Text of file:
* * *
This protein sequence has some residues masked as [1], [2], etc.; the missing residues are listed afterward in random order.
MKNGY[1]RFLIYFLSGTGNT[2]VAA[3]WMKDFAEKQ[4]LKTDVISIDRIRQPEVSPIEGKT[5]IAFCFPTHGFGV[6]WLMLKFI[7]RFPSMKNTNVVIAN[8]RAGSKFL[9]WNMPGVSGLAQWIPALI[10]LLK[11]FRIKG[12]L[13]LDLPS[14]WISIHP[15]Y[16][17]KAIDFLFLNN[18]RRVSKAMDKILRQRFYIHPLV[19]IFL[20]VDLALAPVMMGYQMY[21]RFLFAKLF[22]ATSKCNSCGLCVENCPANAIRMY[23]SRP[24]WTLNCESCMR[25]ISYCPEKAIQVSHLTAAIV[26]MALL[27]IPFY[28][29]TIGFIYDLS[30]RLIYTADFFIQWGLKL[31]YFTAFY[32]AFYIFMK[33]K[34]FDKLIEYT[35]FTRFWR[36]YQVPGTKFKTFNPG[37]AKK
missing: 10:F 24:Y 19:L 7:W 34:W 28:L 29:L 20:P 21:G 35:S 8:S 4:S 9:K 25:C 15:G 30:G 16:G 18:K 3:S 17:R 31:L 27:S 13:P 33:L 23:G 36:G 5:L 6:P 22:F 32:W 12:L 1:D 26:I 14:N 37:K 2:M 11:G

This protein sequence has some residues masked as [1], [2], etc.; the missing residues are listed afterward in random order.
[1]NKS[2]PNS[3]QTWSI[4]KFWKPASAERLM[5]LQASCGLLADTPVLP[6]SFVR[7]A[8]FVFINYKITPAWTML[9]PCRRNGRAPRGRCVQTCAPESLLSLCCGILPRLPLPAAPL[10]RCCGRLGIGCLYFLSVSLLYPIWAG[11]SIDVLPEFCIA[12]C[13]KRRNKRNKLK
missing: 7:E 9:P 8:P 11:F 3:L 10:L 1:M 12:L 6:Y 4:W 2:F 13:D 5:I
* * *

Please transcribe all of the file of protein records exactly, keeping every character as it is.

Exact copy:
This protein sequence has some residues masked as [1], [2], etc.; the missing residues are listed afterward in random order.
MKNGY[1]RFLIYFLSGTGNT[2]VAA[3]WMKDFAEKQ[4]LKTDVISIDRIRQPEVSPIEGKT[5]IAFCFPTHGFGV[6]WLMLKFI[7]RFPSMKNTNVVIAN[8]RAGSKFL[9]WNMPGVSGLAQWIPALI[10]LLK[11]FRIKG[12]L[13]LDLPS[14]WISIHP[15]Y[16][17]KAIDFLFLNN[18]RRVSKAMDKILRQRFYIHPLV[19]IFL[20]VDLALAPVMMGYQMY[21]RFLFAKLF[22]ATSKCNSCGLCVENCPANAIRMY[23]SRP[24]WTLNCESCMR[25]ISYCPEKAIQVSHLTAAIV[26]MALL[27]IPFY[28][29]TIGFIYDLS[30]RLIYTADFFIQWGLKL[31]YFTAFY[32]AFYIFMK[33]K[34]FDKLIEYT[35]FTRFWR[36]YQVPGTKFKTFNPG[37]AKK
missing: 10:F 24:Y 19:L 7:W 34:W 28:L 29:L 20:P 21:G 35:S 8:S 4:S 9:K 25:C 15:G 30:G 16:G 18:K 3:S 17:R 31:L 27:S 13:P 33:L 23:G 36:G 5:L 6:P 22:F 32:W 12:L 1:D 26:I 14:N 37:K 2:M 11:G

This protein sequence has some residues masked as [1], [2], etc.; the missing residues are listed afterward in random order.
[1]NKS[2]PNS[3]QTWSI[4]KFWKPASAERLM[5]LQASCGLLADTPVLP[6]SFVR[7]A[8]FVFINYKITPAWTML[9]PCRRNGRAPRGRCVQTCAPESLLSLCCGILPRLPLPAAPL[10]RCCGRLGIGCLYFLSVSLLYPIWAG[11]SIDVLPEFCIA[12]C[13]KRRNKRNKLK
missing: 7:E 9:P 8:P 11:F 3:L 10:L 1:M 12:L 6:Y 4:W 2:F 13:D 5:I